“PAKISTAN has been at war with itself since it was carved out of the Indian sub-continent.” How true this line by the author sounds. If it’s not waging a war against India, it is battling with its feudal tribes, terrorists and Shia and Sunni warfare. The violent rejection of its secular ideal early in its formative years, for instance, is amply reflected in the Justice Munir Commission Report which looked into the anti-Ahmaddiya riots in 1953. The riots which saw Lahore and other towns in Punjab under siege for weeks marked the beginning of religious extremism in Pakistan. The trigger to violence brought the Army to the streets of Lahore for the first time following Partition. Pakistan ultimately relented to the demand of extremist religious groups to declare Ahmaddiyas as non-Muslims.
This marked the beginning of the first military take over of Pakistan in 1958 by General Ayub Khan. Then followed radicalisation of its armed forces due to the liberal policies of Ayub Khan, a Pashtun. This became quite apparent during the 1965 war with India when a wave of jihadi ideology, encouraged by Ayub Khan himself, arose. The media praised the Pakistani soldiers in the war which was described as a “struggle for Islam against un-Islam.”
The first example of Pakistani Army’s use of religion as an instrument to whip up anti-India tirade was the raids in Kashmir of 1947-48. Incensed at Maharaja Hari Singh of Kashmir’s decision to go with India, Colonel Akbar Khan, military advisor to Pakistan’s first Prime Minister Liaqat Ali Khan, launched an offensive to wrest Kashmir from India.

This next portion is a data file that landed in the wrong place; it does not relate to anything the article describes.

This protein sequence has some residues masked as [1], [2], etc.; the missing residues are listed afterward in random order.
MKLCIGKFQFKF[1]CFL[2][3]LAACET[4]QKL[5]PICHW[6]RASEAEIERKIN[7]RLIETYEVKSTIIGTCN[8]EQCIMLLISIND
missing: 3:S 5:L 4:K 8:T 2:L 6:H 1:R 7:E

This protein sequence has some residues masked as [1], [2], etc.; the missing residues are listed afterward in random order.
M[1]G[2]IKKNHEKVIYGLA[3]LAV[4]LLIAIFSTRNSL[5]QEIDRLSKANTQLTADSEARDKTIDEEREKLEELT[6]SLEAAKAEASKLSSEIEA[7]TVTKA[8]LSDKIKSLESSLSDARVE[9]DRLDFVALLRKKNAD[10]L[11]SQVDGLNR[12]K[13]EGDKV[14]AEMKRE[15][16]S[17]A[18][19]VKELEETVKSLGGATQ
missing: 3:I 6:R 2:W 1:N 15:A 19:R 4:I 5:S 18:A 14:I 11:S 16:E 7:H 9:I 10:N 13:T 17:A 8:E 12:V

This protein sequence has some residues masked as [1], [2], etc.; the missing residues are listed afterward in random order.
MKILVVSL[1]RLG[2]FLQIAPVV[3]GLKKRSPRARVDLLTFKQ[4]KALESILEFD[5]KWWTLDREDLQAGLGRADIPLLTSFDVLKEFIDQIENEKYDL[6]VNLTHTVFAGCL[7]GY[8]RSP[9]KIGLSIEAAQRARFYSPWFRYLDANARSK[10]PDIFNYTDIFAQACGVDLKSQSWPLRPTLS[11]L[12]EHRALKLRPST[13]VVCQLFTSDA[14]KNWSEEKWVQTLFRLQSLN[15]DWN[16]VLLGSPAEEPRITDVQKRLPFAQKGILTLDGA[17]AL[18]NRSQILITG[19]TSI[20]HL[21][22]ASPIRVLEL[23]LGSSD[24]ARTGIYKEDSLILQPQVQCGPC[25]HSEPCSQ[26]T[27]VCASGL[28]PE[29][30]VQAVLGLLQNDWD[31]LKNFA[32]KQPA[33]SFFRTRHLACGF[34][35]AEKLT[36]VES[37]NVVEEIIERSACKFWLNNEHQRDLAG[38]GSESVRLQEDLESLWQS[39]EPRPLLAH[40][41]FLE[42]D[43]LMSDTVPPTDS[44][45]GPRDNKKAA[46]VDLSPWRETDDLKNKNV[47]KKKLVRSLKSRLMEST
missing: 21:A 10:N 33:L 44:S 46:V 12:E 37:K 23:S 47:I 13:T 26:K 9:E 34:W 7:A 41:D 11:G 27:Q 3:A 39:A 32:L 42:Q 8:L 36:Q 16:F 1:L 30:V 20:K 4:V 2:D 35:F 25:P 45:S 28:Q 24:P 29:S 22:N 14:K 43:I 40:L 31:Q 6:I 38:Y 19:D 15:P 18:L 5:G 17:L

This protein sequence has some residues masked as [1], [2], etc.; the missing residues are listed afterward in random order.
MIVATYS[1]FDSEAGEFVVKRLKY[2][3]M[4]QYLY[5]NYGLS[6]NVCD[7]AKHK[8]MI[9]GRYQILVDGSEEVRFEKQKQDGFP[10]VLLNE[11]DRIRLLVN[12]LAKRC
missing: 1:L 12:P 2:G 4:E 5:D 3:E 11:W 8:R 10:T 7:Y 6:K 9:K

This book studies the covert attempts of Pakistan to create a radical constituency within the civil society to justify its overt use of terrorist and extremist elements against its adversaries. There is a growing radicalisation of students and faculty workers, with the later supporting ‘Kashmiri jihad’. The author says that far bigger conflicts are raging within Pakistan and while documenting these conflicts, the author warns that if Pakistan wishes to survive as a nation, it has to change the mindset and rein in not only the Army and intelligence agency but also the religious preachers, bureaucrats, students and the common men “who have been brought up to believe in killing the non-believers in the name of Islam.”
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